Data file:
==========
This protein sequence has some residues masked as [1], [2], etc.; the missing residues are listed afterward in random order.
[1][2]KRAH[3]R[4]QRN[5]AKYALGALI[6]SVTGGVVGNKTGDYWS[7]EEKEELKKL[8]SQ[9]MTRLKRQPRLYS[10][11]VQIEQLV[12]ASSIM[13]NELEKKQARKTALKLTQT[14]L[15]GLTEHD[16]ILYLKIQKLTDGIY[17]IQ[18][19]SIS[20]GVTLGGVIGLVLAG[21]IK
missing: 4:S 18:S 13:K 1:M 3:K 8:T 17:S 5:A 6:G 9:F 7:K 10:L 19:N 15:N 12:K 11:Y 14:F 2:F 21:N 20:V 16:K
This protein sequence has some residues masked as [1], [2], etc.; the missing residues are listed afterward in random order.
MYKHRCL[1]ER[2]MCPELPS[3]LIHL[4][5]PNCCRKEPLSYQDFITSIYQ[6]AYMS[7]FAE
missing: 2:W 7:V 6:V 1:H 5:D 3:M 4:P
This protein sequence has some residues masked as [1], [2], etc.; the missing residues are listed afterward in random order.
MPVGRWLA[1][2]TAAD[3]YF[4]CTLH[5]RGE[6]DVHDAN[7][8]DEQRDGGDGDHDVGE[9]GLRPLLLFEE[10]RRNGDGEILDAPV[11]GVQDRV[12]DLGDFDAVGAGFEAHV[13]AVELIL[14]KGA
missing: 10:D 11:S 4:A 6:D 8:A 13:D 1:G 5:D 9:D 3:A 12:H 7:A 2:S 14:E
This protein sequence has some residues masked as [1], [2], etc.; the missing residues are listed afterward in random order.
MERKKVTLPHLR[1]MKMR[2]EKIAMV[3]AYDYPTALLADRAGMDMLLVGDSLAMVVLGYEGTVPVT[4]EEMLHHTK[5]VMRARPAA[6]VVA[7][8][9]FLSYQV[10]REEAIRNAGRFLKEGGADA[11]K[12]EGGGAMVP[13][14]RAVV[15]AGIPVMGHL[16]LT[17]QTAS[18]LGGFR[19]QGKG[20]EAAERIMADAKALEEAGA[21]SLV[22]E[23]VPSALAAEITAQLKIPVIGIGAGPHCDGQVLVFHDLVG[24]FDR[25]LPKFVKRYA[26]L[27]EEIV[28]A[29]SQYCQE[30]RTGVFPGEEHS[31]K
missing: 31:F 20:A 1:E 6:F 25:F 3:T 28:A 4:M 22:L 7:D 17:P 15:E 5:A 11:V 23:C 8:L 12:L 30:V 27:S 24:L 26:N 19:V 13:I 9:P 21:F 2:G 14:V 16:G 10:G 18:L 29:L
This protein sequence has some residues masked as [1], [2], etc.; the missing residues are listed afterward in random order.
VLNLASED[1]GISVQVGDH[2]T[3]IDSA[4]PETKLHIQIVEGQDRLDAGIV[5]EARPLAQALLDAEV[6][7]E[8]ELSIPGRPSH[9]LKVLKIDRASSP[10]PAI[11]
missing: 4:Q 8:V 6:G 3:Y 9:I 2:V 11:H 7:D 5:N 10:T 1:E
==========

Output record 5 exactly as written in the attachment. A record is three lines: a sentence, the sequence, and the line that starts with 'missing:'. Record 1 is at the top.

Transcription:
This protein sequence has some residues masked as [1], [2], etc.; the missing residues are listed afterward in random order.
VLNLASED[1]GISVQVGDH[2]T[3]IDSA[4]PETKLHIQIVEGQDRLDAGIV[5]EARPLAQALLDAEV[6][7]E[8]ELSIPGRPSH[9]LKVLKIDRASSP[10]PAI[11]
missing: 4:Q 8:V 6:G 3:Y 9:I 2:V 11:H 7:D 5:N 10:T 1:E